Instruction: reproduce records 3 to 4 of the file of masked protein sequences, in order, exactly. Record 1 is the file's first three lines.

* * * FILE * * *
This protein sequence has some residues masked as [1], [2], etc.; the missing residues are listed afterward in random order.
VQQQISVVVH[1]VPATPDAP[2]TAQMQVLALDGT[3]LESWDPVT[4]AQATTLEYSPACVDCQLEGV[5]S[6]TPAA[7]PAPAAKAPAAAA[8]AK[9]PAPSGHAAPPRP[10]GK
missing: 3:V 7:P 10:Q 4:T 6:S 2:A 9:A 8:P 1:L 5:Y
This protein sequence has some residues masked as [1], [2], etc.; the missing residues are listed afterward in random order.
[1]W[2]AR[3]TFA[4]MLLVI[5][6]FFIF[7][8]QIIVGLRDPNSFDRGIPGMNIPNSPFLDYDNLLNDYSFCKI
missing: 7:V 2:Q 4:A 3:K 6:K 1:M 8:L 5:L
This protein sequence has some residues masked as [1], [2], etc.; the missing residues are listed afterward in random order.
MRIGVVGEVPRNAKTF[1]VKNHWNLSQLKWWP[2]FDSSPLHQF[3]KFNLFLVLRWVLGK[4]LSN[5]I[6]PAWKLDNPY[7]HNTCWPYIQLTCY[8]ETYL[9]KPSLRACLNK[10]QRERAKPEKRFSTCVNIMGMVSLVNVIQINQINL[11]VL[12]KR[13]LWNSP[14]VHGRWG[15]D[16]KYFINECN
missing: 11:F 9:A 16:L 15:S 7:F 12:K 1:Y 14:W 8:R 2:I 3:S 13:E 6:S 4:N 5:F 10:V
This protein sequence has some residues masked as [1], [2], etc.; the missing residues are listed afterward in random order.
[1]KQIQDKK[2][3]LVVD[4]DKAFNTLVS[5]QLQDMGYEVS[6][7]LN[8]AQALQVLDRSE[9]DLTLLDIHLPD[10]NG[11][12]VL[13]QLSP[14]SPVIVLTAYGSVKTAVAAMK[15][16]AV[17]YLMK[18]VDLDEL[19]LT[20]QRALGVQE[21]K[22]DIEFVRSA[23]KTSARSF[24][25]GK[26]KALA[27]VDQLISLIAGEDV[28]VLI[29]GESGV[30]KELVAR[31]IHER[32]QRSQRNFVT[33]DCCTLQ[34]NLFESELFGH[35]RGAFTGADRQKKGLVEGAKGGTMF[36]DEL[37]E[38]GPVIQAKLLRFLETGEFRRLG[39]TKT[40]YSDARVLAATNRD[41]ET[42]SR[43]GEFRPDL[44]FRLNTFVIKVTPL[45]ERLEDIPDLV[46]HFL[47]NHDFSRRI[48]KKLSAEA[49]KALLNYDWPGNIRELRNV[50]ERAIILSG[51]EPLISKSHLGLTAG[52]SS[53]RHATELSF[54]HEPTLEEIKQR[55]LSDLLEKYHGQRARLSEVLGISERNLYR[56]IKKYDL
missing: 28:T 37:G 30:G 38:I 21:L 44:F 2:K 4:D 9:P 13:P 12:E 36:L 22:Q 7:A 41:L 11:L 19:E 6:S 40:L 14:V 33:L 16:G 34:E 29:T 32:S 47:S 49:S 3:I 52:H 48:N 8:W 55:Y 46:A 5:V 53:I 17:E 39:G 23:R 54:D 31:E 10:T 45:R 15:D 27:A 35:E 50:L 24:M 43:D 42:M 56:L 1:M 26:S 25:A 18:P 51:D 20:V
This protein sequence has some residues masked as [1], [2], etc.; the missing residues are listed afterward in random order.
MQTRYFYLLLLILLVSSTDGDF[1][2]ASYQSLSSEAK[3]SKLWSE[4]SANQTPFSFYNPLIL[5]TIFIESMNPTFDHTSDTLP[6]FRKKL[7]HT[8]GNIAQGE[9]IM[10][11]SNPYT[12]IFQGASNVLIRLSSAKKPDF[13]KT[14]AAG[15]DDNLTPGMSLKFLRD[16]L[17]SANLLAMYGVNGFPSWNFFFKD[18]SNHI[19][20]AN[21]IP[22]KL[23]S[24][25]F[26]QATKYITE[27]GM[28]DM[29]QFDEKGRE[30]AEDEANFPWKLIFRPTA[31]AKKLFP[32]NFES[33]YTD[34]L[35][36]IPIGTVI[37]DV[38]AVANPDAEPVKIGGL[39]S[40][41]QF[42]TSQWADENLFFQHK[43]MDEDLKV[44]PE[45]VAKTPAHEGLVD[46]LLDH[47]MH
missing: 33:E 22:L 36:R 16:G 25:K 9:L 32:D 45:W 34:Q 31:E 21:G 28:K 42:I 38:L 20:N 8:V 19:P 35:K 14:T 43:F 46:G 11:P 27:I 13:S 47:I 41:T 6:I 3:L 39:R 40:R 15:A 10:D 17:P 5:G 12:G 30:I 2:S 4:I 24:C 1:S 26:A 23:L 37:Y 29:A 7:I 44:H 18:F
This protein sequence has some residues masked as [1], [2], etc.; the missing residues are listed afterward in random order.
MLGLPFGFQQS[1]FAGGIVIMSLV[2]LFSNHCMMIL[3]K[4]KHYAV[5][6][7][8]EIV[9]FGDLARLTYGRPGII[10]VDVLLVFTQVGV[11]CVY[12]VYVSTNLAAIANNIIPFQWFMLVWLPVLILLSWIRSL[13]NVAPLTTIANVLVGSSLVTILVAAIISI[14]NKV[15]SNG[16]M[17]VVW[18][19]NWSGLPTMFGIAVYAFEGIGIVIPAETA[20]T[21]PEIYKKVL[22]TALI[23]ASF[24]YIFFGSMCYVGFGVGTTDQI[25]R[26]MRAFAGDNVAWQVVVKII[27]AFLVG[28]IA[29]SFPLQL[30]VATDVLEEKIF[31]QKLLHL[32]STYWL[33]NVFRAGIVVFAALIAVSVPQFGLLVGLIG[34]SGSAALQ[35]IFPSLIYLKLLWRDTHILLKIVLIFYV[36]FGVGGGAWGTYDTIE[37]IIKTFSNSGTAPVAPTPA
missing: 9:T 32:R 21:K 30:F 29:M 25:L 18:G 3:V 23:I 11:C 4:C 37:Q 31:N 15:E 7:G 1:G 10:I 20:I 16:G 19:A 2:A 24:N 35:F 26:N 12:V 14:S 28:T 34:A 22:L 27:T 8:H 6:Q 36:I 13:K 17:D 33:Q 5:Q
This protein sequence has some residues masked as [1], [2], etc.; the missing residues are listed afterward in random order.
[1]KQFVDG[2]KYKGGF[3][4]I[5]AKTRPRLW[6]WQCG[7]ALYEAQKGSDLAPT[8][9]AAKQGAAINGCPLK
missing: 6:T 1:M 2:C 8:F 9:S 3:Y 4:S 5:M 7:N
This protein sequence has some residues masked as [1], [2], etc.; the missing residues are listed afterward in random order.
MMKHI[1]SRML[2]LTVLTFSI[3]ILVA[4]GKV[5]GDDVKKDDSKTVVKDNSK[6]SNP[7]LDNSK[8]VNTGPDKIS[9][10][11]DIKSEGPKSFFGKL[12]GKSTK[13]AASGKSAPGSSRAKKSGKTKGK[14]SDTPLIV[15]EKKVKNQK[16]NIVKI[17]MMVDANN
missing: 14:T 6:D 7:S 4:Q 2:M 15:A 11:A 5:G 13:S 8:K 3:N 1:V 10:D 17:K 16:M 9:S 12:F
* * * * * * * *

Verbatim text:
This protein sequence has some residues masked as [1], [2], etc.; the missing residues are listed afterward in random order.
MRIGVVGEVPRNAKTF[1]VKNHWNLSQLKWWP[2]FDSSPLHQF[3]KFNLFLVLRWVLGK[4]LSN[5]I[6]PAWKLDNPY[7]HNTCWPYIQLTCY[8]ETYL[9]KPSLRACLNK[10]QRERAKPEKRFSTCVNIMGMVSLVNVIQINQINL[11]VL[12]KR[13]LWNSP[14]VHGRWG[15]D[16]KYFINECN
missing: 11:F 9:A 16:L 15:S 7:F 12:K 1:Y 14:W 8:R 2:I 3:S 13:E 6:S 4:N 5:F 10:V
This protein sequence has some residues masked as [1], [2], etc.; the missing residues are listed afterward in random order.
[1]KQIQDKK[2][3]LVVD[4]DKAFNTLVS[5]QLQDMGYEVS[6][7]LN[8]AQALQVLDRSE[9]DLTLLDIHLPD[10]NG[11][12]VL[13]QLSP[14]SPVIVLTAYGSVKTAVAAMK[15][16]AV[17]YLMK[18]VDLDEL[19]LT[20]QRALGVQE[21]K[22]DIEFVRSA[23]KTSARSF[24][25]GK[26]KALA[27]VDQLISLIAGEDV[28]VLI[29]GESGV[30]KELVAR[31]IHER[32]QRSQRNFVT[33]DCCTLQ[34]NLFESELFGH[35]RGAFTGADRQKKGLVEGAKGGTMF[36]DEL[37]E[38]GPVIQAKLLRFLETGEFRRLG[39]TKT[40]YSDARVLAATNRD[41]ET[42]SR[43]GEFRPDL[44]FRLNTFVIKVTPL[45]ERLEDIPDLV[46]HFL[47]NHDFSRRI[48]KKLSAEA[49]KALLNYDWPGNIRELRNV[50]ERAIILSG[51]EPLISKSHLGLTAG[52]SS[53]RHATELSF[54]HEPTLEEIKQR[55]LSDLLEKYHGQRARLSEVLGISERNLYR[56]IKKYDL
missing: 28:T 37:G 30:G 38:I 21:L 44:F 2:K 4:D 9:P 13:P 12:E 36:L 22:Q 7:A 41:L 11:L 19:E 6:S 40:L 14:V 33:L 16:G 34:E 29:T 32:S 47:S 49:S 3:I 52:H 48:N 8:W 55:Y 46:A 5:V 53:I 17:E 39:G 23:R 54:D 31:E 10:T 45:R 15:D 27:A 35:E 50:L 24:M 43:D 42:M 56:L 1:M 26:S 25:A 18:P 51:D 20:V